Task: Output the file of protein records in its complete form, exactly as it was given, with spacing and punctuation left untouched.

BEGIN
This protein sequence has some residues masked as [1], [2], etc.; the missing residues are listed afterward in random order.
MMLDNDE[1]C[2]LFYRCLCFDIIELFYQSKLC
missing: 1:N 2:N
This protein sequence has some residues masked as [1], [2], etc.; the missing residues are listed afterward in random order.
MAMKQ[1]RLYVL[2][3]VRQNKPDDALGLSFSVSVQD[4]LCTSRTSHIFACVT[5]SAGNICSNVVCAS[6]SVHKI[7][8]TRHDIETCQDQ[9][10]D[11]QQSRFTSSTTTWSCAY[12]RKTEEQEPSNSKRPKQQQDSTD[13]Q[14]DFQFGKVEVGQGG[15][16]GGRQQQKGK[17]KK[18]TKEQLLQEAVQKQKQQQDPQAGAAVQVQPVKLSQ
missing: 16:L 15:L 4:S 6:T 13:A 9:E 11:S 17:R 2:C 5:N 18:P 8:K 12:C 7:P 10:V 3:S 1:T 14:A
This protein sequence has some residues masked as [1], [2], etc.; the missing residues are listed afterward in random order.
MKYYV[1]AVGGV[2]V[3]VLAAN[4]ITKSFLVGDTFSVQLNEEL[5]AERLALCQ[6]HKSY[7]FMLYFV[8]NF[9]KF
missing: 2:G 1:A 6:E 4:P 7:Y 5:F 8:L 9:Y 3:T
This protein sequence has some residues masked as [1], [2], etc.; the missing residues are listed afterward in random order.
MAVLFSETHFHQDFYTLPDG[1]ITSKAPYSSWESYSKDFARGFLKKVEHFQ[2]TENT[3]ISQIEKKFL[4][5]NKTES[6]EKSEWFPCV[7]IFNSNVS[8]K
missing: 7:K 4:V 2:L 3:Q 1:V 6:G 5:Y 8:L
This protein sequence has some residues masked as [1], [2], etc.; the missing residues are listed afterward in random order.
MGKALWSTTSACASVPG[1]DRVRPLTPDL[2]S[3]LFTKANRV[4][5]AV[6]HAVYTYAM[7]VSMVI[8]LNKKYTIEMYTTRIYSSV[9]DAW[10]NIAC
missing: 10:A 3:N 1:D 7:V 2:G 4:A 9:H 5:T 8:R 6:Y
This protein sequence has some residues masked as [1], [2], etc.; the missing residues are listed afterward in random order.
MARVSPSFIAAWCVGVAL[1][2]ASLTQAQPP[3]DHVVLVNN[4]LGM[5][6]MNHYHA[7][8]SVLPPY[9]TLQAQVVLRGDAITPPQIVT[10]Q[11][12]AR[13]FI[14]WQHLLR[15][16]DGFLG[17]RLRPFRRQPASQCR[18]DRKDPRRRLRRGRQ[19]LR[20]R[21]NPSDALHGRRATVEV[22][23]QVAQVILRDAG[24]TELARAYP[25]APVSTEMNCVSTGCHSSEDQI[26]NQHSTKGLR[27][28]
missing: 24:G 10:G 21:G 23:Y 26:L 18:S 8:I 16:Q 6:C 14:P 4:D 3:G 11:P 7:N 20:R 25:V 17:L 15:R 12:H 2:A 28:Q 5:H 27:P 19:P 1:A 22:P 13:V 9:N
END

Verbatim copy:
This protein sequence has some residues masked as [1], [2], etc.; the missing residues are listed afterward in random order.
MMLDNDE[1]C[2]LFYRCLCFDIIELFYQSKLC
missing: 1:N 2:N
This protein sequence has some residues masked as [1], [2], etc.; the missing residues are listed afterward in random order.
MAMKQ[1]RLYVL[2][3]VRQNKPDDALGLSFSVSVQD[4]LCTSRTSHIFACVT[5]SAGNICSNVVCAS[6]SVHKI[7][8]TRHDIETCQDQ[9][10]D[11]QQSRFTSSTTTWSCAY[12]RKTEEQEPSNSKRPKQQQDSTD[13]Q[14]DFQFGKVEVGQGG[15][16]GGRQQQKGK[17]KK[18]TKEQLLQEAVQKQKQQQDPQAGAAVQVQPVKLSQ
missing: 16:L 15:L 4:S 6:T 13:A 9:E 11:S 17:R 2:C 5:N 18:P 8:K 12:C 7:P 10:V 3:S 1:T 14:A
This protein sequence has some residues masked as [1], [2], etc.; the missing residues are listed afterward in random order.
MKYYV[1]AVGGV[2]V[3]VLAAN[4]ITKSFLVGDTFSVQLNEEL[5]AERLALCQ[6]HKSY[7]FMLYFV[8]NF[9]KF
missing: 2:G 1:A 6:E 4:P 7:Y 5:F 8:L 9:Y 3:T
This protein sequence has some residues masked as [1], [2], etc.; the missing residues are listed afterward in random order.
MAVLFSETHFHQDFYTLPDG[1]ITSKAPYSSWESYSKDFARGFLKKVEHFQ[2]TENT[3]ISQIEKKFL[4][5]NKTES[6]EKSEWFPCV[7]IFNSNVS[8]K
missing: 7:K 4:V 2:L 3:Q 1:V 6:G 5:Y 8:L
This protein sequence has some residues masked as [1], [2], etc.; the missing residues are listed afterward in random order.
MGKALWSTTSACASVPG[1]DRVRPLTPDL[2]S[3]LFTKANRV[4][5]AV[6]HAVYTYAM[7]VSMVI[8]LNKKYTIEMYTTRIYSSV[9]DAW[10]NIAC
missing: 10:A 3:N 1:D 7:V 2:G 4:A 9:H 5:T 8:R 6:Y
This protein sequence has some residues masked as [1], [2], etc.; the missing residues are listed afterward in random order.
MARVSPSFIAAWCVGVAL[1][2]ASLTQAQPP[3]DHVVLVNN[4]LGM[5][6]MNHYHA[7][8]SVLPPY[9]TLQAQVVLRGDAITPPQIVT[10]Q[11][12]AR[13]FI[14]WQHLLR[15][16]DGFLG[17]RLRPFRRQPASQCR[18]DRKDPRRRLRRGRQ[19]LR[20]R[21]NPSDALHGRRATVEV[22][23]QVAQVILRDAG[24]TELARAYP[25]APVSTEMNCVSTGCHSSEDQI[26]NQHSTKGLR[27][28]
missing: 24:G 10:G 21:G 23:Y 26:L 18:S 8:I 16:Q 6:C 14:P 4:D 3:G 11:P 7:N 20:R 25:V 17:L 15:R 12:H 2:A 28:Q 5:H 27:P 19:P 1:A 22:P 13:V 9:N